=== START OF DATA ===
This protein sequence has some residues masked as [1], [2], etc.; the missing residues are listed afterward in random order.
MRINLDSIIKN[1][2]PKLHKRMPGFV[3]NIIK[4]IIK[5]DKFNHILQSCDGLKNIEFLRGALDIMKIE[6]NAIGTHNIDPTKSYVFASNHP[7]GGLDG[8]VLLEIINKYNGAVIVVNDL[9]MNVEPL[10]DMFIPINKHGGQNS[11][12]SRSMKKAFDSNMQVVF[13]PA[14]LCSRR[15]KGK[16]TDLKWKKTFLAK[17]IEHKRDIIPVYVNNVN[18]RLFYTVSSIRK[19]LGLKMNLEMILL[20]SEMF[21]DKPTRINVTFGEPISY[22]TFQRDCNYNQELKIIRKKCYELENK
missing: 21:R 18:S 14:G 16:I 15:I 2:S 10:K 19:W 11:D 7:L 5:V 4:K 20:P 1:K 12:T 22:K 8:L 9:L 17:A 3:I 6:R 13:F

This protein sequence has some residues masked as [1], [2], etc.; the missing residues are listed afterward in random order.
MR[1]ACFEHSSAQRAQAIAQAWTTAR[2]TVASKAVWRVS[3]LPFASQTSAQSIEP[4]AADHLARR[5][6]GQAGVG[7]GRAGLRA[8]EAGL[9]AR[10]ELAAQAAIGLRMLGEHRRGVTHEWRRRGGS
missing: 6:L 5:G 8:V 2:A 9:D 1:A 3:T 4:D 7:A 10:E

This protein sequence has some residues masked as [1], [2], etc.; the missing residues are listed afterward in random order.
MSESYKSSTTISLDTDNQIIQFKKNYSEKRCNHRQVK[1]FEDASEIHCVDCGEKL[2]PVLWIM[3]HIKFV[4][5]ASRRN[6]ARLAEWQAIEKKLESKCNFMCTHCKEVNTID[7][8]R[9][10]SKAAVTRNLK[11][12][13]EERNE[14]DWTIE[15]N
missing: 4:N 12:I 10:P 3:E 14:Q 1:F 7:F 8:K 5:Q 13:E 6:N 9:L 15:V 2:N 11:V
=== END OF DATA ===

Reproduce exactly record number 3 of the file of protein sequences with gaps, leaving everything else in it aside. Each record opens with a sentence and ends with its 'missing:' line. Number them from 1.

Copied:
This protein sequence has some residues masked as [1], [2], etc.; the missing residues are listed afterward in random order.
MSESYKSSTTISLDTDNQIIQFKKNYSEKRCNHRQVK[1]FEDASEIHCVDCGEKL[2]PVLWIM[3]HIKFV[4][5]ASRRN[6]ARLAEWQAIEKKLESKCNFMCTHCKEVNTID[7][8]R[9][10]SKAAVTRNLK[11][12][13]EERNE[14]DWTIE[15]N
missing: 4:N 12:I 10:P 3:E 14:Q 1:F 7:F 8:K 5:Q 13:E 6:N 9:L 15:V 2:N 11:V